Labeling Innovations from Weber

RFID Smart Labels and Pharma

Posted by Linda Roser

Jan 13, 2021 10:58:11 AM

RFID (Radio Frequency Identification) technology has been around for many years.  It first caught on in retail and logistics as a natural fit.  Items with RFID labels, also referred to as Smart Labels or Intelligent Labels, can be tracked and identified efficiently through every stage of the supply chain, from purchasing to shipping to delivery.

Why is RFID a good solution for medical devices?

Consider the FDA requirements that mandate unique device identification (UDI) for medical devices. With a UDI system already in place, barcodes can become smart codes by having RFID sensors embedded in the barcode labels. RFID sensors can be engineered to withstand the high temperatures of sterilization, and by using thermal data logging technologies, hospitals can track assets through use, sterilization, and reuse.

Comprising of a small chip, which is capable of carrying up to 2000 bytes and an antenna, the RFID devices do a job similar to that of a bar code or a magnetic strip on the back of a credit card or ATM card – provide a unique identifier for an object. Like a bar code or magnetic strip, an RFID device must also be scanned to gather the identifying information.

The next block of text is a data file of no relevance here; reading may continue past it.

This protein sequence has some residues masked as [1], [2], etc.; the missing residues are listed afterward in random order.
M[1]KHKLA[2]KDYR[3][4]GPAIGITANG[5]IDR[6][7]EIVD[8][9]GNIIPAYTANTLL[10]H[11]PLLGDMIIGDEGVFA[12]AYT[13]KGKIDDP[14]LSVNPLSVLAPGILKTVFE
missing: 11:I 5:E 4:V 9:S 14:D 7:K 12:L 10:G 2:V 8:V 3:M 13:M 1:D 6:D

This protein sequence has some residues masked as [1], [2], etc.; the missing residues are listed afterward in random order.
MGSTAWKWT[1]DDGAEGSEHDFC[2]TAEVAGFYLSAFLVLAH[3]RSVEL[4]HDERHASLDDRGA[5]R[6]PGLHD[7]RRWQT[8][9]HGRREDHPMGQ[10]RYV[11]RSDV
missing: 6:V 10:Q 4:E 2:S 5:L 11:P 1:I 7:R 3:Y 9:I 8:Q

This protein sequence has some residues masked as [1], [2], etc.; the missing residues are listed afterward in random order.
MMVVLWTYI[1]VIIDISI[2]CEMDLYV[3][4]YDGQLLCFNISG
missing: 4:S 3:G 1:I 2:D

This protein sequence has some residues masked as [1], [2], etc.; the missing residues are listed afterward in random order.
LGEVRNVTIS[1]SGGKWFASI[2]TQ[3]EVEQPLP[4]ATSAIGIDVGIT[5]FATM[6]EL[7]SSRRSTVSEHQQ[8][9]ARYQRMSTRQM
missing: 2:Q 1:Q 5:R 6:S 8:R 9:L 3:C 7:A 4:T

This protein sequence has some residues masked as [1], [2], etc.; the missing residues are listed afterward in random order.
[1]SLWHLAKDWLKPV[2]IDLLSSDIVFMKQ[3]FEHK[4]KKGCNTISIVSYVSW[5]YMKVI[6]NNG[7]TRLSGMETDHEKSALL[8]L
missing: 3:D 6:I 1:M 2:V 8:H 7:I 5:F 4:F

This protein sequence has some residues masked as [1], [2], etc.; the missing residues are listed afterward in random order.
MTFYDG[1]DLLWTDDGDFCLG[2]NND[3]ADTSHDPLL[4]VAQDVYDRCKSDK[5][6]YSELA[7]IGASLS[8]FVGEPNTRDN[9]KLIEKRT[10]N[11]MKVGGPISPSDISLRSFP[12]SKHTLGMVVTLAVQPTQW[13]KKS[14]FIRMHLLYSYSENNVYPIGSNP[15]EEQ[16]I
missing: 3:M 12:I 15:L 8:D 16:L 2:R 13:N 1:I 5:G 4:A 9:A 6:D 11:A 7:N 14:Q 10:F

Today, pharmaceutical companies are also recognizing the benefits of RFID labels, and for very good reasons. In pharma, RFID labels help to manage inventory, increase operational efficiencies, remain in compliance with governmental regulation, and ensure the wellbeing of patients and consumers. RFID labels also enable itemizing and sorting of stock to ensure quality and prevent waste.  

RFID within the healthcare segment helps make medicine and assets smarter by providing improved visibility of inventory and assets. It's true that lost or stolen materials cost the healthcare industry millions every year. With RFID labels, you can see medicines and devices travel through the supply chain as intended, providing an accurate chain of custody.  Improved visibility reduces the risk of counterfeit drugs entering legitimate distribution channels and unintended product diversion. Accurate, timely and complete data helps avoid product expiration and stock outages and effective recall management. 

Nothing is more important than patient safety, but counterfeit drugs are real and one of the largest fraudulent markets in the world. Radio-frequency identification can help provide a quick way to retrieve information, track pharmaceuticals or items in the supply chain, and help avoid the costs associated with counterfeit or adulterated medications. The tag is placed on an individual object, which allows for unique identification.

Efforts of the FDA, in collaboration with pharmaceutical suppliers, to maintain a secure drug supply in the wake of rising counterfeit drugs prevalence, has encouraged the pharmaceutical industry to use RFID in combination with the electronic product code (EPC) for real-time tracking, tracing, and authentication of drugs.